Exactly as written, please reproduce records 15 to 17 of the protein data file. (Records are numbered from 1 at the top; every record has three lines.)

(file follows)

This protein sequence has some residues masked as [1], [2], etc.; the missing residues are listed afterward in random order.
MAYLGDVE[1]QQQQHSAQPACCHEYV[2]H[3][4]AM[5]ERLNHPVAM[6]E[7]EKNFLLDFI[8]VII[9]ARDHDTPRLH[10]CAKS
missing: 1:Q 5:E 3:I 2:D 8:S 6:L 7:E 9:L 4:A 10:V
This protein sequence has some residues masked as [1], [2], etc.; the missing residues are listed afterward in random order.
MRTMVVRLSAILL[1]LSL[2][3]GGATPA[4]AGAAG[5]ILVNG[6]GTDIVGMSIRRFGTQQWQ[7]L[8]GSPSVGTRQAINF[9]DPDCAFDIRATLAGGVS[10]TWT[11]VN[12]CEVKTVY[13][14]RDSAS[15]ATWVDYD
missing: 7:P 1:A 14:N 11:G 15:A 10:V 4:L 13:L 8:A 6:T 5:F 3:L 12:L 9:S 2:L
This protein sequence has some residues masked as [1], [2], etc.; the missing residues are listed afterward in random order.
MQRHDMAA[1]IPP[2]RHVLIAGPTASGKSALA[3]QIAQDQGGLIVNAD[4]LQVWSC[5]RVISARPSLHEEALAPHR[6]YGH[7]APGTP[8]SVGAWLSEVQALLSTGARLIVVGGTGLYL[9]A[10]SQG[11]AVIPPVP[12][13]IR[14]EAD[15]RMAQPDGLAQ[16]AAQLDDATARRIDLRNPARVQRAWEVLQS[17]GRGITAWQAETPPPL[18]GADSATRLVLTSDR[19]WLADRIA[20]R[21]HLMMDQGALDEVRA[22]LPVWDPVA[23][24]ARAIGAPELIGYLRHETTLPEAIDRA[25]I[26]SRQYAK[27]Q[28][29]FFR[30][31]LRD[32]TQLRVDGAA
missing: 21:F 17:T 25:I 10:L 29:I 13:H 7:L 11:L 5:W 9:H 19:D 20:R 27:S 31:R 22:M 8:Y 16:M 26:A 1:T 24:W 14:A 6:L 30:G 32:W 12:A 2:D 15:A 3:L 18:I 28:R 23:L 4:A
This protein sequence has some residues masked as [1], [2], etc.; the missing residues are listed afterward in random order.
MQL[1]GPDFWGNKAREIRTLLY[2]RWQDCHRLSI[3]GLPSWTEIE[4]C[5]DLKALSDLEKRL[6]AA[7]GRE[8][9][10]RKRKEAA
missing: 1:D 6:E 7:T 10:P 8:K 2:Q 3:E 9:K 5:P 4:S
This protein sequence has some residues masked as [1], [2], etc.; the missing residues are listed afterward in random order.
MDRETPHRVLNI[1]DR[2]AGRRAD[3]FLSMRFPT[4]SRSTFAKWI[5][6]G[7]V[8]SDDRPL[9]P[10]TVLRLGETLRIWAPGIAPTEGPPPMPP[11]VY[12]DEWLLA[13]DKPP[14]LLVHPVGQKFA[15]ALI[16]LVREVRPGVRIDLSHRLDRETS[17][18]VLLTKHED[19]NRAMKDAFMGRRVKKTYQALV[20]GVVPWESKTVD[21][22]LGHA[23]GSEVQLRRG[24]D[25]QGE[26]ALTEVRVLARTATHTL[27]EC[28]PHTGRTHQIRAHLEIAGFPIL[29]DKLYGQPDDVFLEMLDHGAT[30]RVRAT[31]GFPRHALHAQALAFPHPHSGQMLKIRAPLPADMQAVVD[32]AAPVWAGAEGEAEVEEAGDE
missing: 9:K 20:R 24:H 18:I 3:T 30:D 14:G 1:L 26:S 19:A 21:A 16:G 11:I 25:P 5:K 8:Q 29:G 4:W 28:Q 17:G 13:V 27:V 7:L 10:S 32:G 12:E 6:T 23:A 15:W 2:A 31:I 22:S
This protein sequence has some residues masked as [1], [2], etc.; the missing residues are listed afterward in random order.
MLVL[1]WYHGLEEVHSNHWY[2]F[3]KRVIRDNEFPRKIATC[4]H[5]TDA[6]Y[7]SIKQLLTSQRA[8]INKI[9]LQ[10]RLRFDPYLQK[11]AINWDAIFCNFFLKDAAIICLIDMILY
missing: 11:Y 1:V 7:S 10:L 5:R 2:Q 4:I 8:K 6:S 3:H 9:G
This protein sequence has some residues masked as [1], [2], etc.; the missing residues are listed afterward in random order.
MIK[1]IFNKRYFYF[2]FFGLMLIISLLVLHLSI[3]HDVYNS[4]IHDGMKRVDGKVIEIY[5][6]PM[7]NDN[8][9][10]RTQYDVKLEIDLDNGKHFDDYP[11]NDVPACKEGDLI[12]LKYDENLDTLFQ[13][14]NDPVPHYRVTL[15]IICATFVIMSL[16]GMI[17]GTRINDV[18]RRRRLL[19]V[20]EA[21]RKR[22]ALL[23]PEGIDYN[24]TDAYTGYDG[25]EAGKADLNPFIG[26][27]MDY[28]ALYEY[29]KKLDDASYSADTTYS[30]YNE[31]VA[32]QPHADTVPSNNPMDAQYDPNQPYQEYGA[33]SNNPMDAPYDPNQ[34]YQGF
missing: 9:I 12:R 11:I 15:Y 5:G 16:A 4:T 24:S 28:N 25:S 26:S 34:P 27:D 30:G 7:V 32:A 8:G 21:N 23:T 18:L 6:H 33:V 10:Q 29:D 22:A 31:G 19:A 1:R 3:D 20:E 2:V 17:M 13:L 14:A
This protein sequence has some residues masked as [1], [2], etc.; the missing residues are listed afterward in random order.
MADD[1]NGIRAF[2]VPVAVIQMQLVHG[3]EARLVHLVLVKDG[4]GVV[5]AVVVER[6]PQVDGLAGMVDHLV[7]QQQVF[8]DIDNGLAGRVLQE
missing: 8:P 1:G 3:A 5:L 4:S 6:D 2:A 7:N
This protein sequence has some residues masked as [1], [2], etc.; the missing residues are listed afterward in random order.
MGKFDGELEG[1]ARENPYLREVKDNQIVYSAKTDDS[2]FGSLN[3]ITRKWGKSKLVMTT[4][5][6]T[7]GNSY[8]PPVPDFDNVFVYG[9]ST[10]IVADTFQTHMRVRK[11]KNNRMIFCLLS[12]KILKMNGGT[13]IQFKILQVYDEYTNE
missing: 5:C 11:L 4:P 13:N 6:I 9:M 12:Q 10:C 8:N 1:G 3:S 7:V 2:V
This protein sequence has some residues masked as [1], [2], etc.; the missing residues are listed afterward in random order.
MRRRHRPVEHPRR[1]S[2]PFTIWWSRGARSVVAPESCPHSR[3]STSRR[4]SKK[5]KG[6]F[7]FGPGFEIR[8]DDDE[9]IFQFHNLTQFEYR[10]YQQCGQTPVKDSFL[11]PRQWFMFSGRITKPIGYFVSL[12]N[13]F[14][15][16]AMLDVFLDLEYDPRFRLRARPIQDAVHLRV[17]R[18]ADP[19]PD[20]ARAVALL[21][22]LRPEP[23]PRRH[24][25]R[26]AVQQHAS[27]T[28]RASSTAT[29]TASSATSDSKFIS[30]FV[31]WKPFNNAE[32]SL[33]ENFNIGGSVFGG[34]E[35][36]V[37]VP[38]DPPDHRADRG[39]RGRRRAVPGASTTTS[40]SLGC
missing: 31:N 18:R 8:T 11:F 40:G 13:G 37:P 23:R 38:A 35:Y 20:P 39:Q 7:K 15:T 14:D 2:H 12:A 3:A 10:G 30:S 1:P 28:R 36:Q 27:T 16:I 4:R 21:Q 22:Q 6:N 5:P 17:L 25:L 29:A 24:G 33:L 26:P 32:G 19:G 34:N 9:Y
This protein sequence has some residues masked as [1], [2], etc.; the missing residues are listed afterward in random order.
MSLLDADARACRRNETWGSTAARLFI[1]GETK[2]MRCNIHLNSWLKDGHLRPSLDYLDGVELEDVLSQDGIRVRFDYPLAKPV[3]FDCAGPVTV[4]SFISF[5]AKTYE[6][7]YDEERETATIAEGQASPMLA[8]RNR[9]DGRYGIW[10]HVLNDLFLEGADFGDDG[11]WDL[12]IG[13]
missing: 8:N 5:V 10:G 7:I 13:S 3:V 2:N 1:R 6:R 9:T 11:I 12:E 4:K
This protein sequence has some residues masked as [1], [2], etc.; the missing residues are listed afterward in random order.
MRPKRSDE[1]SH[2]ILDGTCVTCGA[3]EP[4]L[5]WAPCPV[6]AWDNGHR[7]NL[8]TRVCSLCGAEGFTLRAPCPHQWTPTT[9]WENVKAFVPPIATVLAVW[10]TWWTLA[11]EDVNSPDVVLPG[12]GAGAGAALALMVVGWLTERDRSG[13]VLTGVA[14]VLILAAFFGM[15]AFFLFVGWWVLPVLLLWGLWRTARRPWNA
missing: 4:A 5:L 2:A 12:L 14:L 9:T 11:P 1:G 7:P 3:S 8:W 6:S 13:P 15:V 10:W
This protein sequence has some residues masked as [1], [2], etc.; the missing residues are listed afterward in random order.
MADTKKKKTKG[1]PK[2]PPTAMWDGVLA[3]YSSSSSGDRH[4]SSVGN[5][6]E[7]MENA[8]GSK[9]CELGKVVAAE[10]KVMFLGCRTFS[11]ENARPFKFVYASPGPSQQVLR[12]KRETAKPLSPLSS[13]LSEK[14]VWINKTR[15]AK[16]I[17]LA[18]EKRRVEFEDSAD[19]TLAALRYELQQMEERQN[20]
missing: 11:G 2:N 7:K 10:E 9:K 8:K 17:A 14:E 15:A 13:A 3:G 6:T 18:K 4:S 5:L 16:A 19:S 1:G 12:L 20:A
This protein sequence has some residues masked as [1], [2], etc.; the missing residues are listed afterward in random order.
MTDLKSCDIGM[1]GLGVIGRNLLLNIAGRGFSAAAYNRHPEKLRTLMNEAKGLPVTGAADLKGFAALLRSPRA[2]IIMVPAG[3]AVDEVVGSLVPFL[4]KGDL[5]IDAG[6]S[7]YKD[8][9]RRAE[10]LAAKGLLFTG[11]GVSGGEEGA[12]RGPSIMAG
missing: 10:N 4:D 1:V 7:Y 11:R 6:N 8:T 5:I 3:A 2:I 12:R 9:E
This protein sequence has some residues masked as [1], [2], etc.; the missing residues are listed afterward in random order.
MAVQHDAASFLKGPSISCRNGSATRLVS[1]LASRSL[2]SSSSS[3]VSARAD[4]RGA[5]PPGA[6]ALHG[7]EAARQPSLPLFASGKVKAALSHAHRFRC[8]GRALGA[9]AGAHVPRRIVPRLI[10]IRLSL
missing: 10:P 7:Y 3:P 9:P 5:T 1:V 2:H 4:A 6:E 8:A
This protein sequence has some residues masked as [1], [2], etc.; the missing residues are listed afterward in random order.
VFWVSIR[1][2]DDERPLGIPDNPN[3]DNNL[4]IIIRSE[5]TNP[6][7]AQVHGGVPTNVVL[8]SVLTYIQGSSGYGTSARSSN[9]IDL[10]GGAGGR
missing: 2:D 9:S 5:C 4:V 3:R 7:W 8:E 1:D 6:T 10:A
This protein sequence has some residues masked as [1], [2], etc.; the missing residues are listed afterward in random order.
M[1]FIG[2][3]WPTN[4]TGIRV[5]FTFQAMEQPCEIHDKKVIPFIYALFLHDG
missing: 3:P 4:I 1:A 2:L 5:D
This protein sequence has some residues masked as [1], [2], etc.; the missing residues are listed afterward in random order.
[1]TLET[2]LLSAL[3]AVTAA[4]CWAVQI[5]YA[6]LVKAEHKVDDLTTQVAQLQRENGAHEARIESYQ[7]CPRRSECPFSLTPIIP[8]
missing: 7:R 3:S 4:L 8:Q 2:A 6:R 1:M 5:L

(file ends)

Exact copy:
This protein sequence has some residues masked as [1], [2], etc.; the missing residues are listed afterward in random order.
MAVQHDAASFLKGPSISCRNGSATRLVS[1]LASRSL[2]SSSSS[3]VSARAD[4]RGA[5]PPGA[6]ALHG[7]EAARQPSLPLFASGKVKAALSHAHRFRC[8]GRALGA[9]AGAHVPRRIVPRLI[10]IRLSL
missing: 10:P 7:Y 3:P 9:P 5:T 1:V 2:H 4:A 6:E 8:A
This protein sequence has some residues masked as [1], [2], etc.; the missing residues are listed afterward in random order.
VFWVSIR[1][2]DDERPLGIPDNPN[3]DNNL[4]IIIRSE[5]TNP[6][7]AQVHGGVPTNVVL[8]SVLTYIQGSSGYGTSARSSN[9]IDL[10]GGAGGR
missing: 2:D 9:S 5:C 4:V 3:R 7:W 8:E 1:D 6:T 10:A
This protein sequence has some residues masked as [1], [2], etc.; the missing residues are listed afterward in random order.
M[1]FIG[2][3]WPTN[4]TGIRV[5]FTFQAMEQPCEIHDKKVIPFIYALFLHDG
missing: 3:P 4:I 1:A 2:L 5:D